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How “hard core” attitudes hold back the video game industry Dr. Lewis Pulsipher Teachgamedesign.blogspot.co m Pulsiphergames.com pulsiphergamedesign.blogsp.

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Presentation on theme: "How “hard core” attitudes hold back the video game industry Dr. Lewis Pulsipher Teachgamedesign.blogspot.co m Pulsiphergames.com pulsiphergamedesign.blogsp."— Presentation transcript:

1 How “hard core” attitudes hold back the video game industry Dr. Lewis Pulsipher Teachgamedesign.blogspot.co m Pulsiphergames.com pulsiphergamedesign.blogsp ot.com Copyright 2009 Lewis Pulsipher

2 April 27, 2015 Who am I?  Designed my own games from a very young age  Began playing commercial wargames in early ‘60s  Early video game experience: Atari 2600, DOS  Designer of six commercially-published board wargames (most recently, foreign language editions of Britannia, Nov ‘08)  Worked in computer support (programming, chief of PC/network support) at Womack medical center 9+ years  First to teach game design in North Carolina as far as I know (Fall ’04)  Presently writing book(s) about how to design games, and how to teach people to design games  Teaching is my profession, game design my avocation  Games good to me (met wife thanks to D&D!)  Pulsipher.net  

3 April 27, 2015 Note about the slides  Slides are provided primarily for those who want detailed notes later, not as an accompaniment to the talk  Consequently, they are “rather wordy”  Available at  Or just go to pulsipher.net (not.com) and look for teaching material

4 My objectives  Help game creators realize how atypical they are as players/consumers  Help game creators realize how industry discussions are skewed toward “hard core” attitudes  Do you make games for yourself? NO!  Encourage a broad view of game design and game creation  This was created for the Triangle Game Conference, 30 minutes is insufficient, but we’ll try April 27, 2015

5 What makes a game good?  Let’s make a brief quick list, then I’ll ask some questions  Audience suggestions (I don’t bite)

6 April 27, 2015 Are games good… ...when you can have fun playing the game with your friends/family? ...when you can make the best moves and slowly (or swiftly!) crush your opponents? ...when it makes you think about life and serious matters? ...when it presents really interesting problems for you to solve? ...when you’re surprised? ...when it appears to model some part of reality, or an imagined reality, very well? ...when it tells a good story? ...when it puts you in the position of an historical figure who must make important decisions (usually about war and diplomacy)? ...when it teaches you how to do something?  Not everyone will say yes to every question  Keep your answers in mind as we explore this topic:

7 April 27, 2015 Hard core gamer and game creator attitudes hold back the industry  As exemplified in: –Gamasutra and other developer sites –Books about game creation –Web sites about playing games –Online forums –Talking with the “hard core”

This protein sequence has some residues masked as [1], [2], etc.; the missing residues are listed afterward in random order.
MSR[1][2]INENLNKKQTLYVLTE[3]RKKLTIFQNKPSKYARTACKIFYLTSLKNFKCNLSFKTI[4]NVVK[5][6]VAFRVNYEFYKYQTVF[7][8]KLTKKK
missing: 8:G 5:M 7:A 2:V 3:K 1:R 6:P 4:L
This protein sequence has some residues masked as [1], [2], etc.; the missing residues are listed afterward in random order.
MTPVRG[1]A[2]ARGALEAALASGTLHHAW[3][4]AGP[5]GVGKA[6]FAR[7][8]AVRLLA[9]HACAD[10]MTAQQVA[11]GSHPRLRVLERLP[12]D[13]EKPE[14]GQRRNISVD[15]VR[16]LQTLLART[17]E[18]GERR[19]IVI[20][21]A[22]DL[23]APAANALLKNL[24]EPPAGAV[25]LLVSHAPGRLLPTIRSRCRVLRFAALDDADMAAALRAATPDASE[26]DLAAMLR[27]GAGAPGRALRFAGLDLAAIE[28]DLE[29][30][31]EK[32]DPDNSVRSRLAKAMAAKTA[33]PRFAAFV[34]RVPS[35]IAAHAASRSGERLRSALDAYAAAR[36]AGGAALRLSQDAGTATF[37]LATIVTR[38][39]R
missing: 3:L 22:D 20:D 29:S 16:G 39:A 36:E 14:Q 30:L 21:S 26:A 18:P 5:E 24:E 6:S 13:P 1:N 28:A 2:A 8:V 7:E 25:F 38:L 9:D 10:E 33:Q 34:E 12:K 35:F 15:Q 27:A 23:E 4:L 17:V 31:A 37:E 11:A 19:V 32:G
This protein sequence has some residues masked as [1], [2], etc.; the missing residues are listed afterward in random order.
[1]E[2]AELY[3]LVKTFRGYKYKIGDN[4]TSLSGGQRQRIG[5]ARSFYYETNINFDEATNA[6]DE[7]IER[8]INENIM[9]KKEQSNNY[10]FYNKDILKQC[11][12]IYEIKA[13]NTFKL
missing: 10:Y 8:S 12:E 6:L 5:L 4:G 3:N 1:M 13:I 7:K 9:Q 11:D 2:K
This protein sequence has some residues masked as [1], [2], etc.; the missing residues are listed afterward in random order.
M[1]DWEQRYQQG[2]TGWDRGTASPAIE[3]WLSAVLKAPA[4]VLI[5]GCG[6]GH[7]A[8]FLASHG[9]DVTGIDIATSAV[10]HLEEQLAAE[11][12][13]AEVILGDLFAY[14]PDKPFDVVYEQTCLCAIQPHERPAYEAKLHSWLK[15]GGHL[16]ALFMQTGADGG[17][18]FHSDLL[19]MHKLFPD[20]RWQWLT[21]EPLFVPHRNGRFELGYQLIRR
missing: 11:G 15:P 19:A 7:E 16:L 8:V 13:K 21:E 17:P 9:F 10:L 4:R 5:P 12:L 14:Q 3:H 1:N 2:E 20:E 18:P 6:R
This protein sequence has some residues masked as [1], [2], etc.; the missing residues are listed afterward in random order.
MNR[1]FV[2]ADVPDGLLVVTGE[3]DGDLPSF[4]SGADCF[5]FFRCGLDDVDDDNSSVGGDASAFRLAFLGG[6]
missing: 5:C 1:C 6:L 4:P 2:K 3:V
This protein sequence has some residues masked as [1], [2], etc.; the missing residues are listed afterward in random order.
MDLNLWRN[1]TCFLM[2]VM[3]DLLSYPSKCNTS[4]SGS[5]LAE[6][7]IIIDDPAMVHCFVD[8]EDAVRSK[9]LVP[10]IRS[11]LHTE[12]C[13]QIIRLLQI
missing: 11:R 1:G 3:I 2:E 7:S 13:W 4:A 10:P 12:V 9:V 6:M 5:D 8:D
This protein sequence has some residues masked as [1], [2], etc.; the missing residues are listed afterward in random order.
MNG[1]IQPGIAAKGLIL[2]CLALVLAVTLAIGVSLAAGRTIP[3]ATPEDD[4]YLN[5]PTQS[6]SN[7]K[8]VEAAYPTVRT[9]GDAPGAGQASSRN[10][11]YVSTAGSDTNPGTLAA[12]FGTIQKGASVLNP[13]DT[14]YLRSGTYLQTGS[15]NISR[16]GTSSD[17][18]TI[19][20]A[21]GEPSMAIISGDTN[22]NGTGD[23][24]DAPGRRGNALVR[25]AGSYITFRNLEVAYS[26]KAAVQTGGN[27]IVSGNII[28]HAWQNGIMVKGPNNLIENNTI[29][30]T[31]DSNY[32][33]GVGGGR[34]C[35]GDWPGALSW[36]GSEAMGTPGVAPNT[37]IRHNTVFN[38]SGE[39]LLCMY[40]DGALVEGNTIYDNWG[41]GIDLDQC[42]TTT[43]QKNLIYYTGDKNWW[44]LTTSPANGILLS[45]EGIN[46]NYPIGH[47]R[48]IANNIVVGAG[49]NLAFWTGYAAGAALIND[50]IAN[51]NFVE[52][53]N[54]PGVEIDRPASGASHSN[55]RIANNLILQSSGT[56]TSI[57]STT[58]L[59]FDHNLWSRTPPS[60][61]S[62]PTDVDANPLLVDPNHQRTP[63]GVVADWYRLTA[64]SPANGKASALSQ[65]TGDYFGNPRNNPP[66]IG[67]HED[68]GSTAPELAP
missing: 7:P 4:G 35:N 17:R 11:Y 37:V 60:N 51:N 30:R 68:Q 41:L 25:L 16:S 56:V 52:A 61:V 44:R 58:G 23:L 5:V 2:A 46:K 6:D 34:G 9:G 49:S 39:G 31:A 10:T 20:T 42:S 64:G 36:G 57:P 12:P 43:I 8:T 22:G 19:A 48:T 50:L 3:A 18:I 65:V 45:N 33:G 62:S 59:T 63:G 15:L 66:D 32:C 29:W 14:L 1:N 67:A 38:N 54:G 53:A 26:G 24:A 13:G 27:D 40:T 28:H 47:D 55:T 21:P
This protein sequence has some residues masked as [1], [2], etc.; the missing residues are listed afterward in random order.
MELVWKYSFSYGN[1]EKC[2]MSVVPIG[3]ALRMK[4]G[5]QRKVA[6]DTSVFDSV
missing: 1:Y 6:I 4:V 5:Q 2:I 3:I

8 April 27, 2015 Four Categories  The “holy grail” of technological immersion  “Shooter disease”  Domination by programmers (“developers”)  Envy of more mature industries  (No time to include “graphics disease”—which is related to immersion)

9 April 27, 2015 Is technological “immersion” the primary goal of game design?  Immersion through technological means, photorealism, destructible environments, etc.  “Immersive”: “generating a three- dimensional image which appears to surround the user” Webster's New Millennium Dictionary of English (second definition)  Examples: the Star Trek holodeck, the Matrix

10 April 27, 2015 The “holy grail” of immersion  Best expression of the notion that “immersion” is necessary to video games: “Making Experiences” by Rick Ellis, PC Gamer Feb 2009 p. 84:  ”...what we create are experiences, not ‘games’.  “...we get to play with your emotions, get you attached to your characters, provide the unexpected, and influence your heart rate. When we do our jobs well, you forget that you are playing a game, and the events in it feel very real and matter to you.”  “...are all about: immersion, escapism, and creating emotional believability.”  Sounds appealing; but only to a minority!

11 April 27, 2015 What immersion is NOT  “Immersion” is NOT synonymous with “I enjoy it”! –My experience with Gamasutra article  Not everyone wants to be immersed in a game. In fact, most don’t.  How many of the characteristics we listed, how many of the questions I asked you, required techno immersion?  Most game players want to relax, to enjoy the company of others, to learn—they have no desire (or time) to be “immersed” in an emotional journey  So why do we hold up immersion as the ideal of game design?  Because the hard core (players and creators) like it so, because they tend to prefer high immersion

12 April 27, 2015 Technological immersion is undesirable in many game types  Role-fulfillment vs. rules emergence  Escape from reality is not enjoyable for many people –And looks very bad to outsiders  Models of reality don’t require immersion –Game designer is an idealist, not a realist  The “most realistic” games are often not the most enjoyable to play (experience of the non-electronic world) (Crysis)  Emotional “experiences” could be created in games (especially Dungeons and Dragons) long before the love affair with technology

13 What do people actually buy?  What’s the best-selling console? The one that does not provide technological immersion (Wii  Handhelds with their tech limitations are more common than most consoles (see VGChartz.com)  What are the best-selling games? Not the immersive ones... – “games for Nintendo systems accounted for some 49 percent of all U.S. [console & handheld] game software units sold” in (Gamasutra/VGchartz) –Top 5 selling games 2008 worldwide: Wii games  What’s the big growth area in video games? Casual (2D!) games.

14 April 27, 2015 What should we conclude?  Why focus on high-tech immersion? –Most players don’t want it most of the time –Most kinds of games don’t benefit from it –It’s terrifically expensive and time-consuming  Designers should not focus on “immersion” through photorealism and related technology; most won’t have the opportunity to achieve it (at least, not soon), nor do we need to  Make games that other people like to play!  (Non-electronic game (hours played) examples Brit, D&D, Settlers)